In 1977 Alain de Botton created another distillation of Proust’s novel and an affectionate view of the brilliant and often bizarre author in a best seller, How Proust Can Change Your Life. He reveals Proust’s ideas on, among other things, how to revive a relationship, how to select a good doctor, and how to turn suffering to advantage. Alain de Botton says that Proust’s book is a search for causes behind dissipation and sloth. Far from being a memoir tracing the passage of a more lyrical age, it is a practical, universally applicable story about how to stop wasting time and start appreciating life. The object of reading Proust is to come away with a heightened sense of perception that can be employed wherever you are and in whatever time you live. Though many of us have traditionally been concerned with the pursuit of happiness, far greater wisdom lies in pursuing ways to be properly and productively unhappy.

Readers find In Search of Lost Time a dramatization, or perhaps a novelization, of many, if not most, of the ideas and the aesthetic approaches that define the 20th century. Among these—this list is not exhaustive—are the scientific studies of light, matter, memory, and sensation; the feelings of alienation, disillusionment, and ennui; the fragmentation of consciousness; Henri Bergson’s élan vital, the life force, that stresses duration and the fluidity of time; Freudian psychoanalysis, Gestalt psychology, and Jungian collective unconscious; Einstein’s theory of relativity; and Heisenberg’s uncertainty principle, more accurately called, as it pertains to pinpointing reality in time and space, the theory of indeterminacy.

Proust’s novel also serves as an exemplar of the techniques and the modes of modern art. It explains Belle Époque decadence, synesthesia (the interplay of the senses), symbolism, impressionism, cubism, montage, telescoping, stream of consciousness, epiphany, objective correlative, even magic realism. In The Proust Project (FSG/Turtle Point Press, 2004), André Aciman, a distinguished critic, asks literary figures from our time to select a passage of three or four pages in length from In Search of Lost Time and to respond to it. The comments of prominent literary figures tell us something about Proust, and a lot about our own era. Aciman remarks in his preface that In Search of Lost Time is a novel about intimacy, but its long and densely populated story is filled with brutality, with malice and envy, with lacerating desire, with jealousy and betrayal, with all sorts of little cruelties.

Proust saw the underside of humanity and the nothingness of society and depicted it with incisive intelligence and understanding, but he was not a nihilist. A passage in the last volume of the novel may serve as manifesto: “Real life, life at last laid bare and illuminated—the only life in consequence which can be said to be really lived—is literature, and life thus defined is in a sense all the time immanent in ordinary men no less than the artist.” Edmund White has remarked that Proust was no ordinary man: Proust happened to live at one of the high points of culture and civilization; he had unusual natural gifts of eloquence, analysis of psychology, and assimilation of information; and he was willing to sacrifice his life for his art.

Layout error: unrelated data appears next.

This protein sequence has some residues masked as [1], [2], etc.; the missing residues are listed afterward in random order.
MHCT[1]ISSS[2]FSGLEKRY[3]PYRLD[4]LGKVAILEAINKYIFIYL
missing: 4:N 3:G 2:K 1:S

Barthes, Roland, and Gérard Genette, Tzvetan Todorov. Recherche de Proust. Paris: Seuil, 1980.
Beckett, Samuel. Proust. New York: Grove Press, 1931.
Booth, Wauce C. The Rhetoric of Fiction. Chicago: University of Chicago Press; London: Penguin, 1983
Bouillaguet, Annick, and Brian G. Rogers. Dictionnaire Marcel Proust. Paris: Honoré Champion, 2004.
Brée, Germaine. The World of Marcel Proust. Boston: Houghton Miffl in, 1966.
Genette, Gérard. Palimpsestes: la littérature au second degré. Paris: Seuil, 1982. Hindus, Milton. A Reader’s Guide to Proust. New York: Farrar, Strauss, 1962.
Kogten, Igor van. Proustian Love. Asterdam/Lisse: Swets & Zeitlinger B.V., 1992.
Landy, Joshua. Philosophy as Fiction: Self, Deception, and Knowledge in Proust. New York: Oxford University Press, 2004.
Proust, Marcel. The Prisoner and The Fugitive. Translated by Carol Clark and Peter Collier. London: Penguin Books, 2003.
Rogers, B. G. Proust’s Narrative Techniques. Genève: Librarie Droz, 1985.
Scholes, Robert. Structuralism in Literature. New Haven, Conn.: Yale University Press, 1974.
Shattuck, Roger. Proust’s Binoculars: A Study of Memory, Time and Recognition in À la recherche du temps perdu. New York: Random House, 1963.
———. Proust’s Way: A Field Guide in Search of Lost Time. New York: W.W. Norton, 2000.
Tadié, Jean-Yves. Marcel Proust/Biographie. Paris: Gallimard, 1996.
———. Marcel Proust. Translated by Evan Cameron. New York: Viking, 2000.
Terdiman, Richard. Present Past: Modernity and the Memory Crisis. Ithaca, N.Y.: Cornell University Press, 1993.
Trouffaut, Louis. Introduction á Marcel Proust. Munich, Germany: Max Hueber Verlag, 1967.
White, Edmund. Marcel Proust. New York: Viking, 1999.
Wilson, Edmund. Axel’s Castle: A Study in the Imaginative Literature of 1870–1930. New York: Scribner, 1931, 1948.

Categories: European Literature, Experimental Novels, French Literature, Novel Analysis

Tags: , , , , , , , , , , , , , , , , , ,

%d bloggers like this: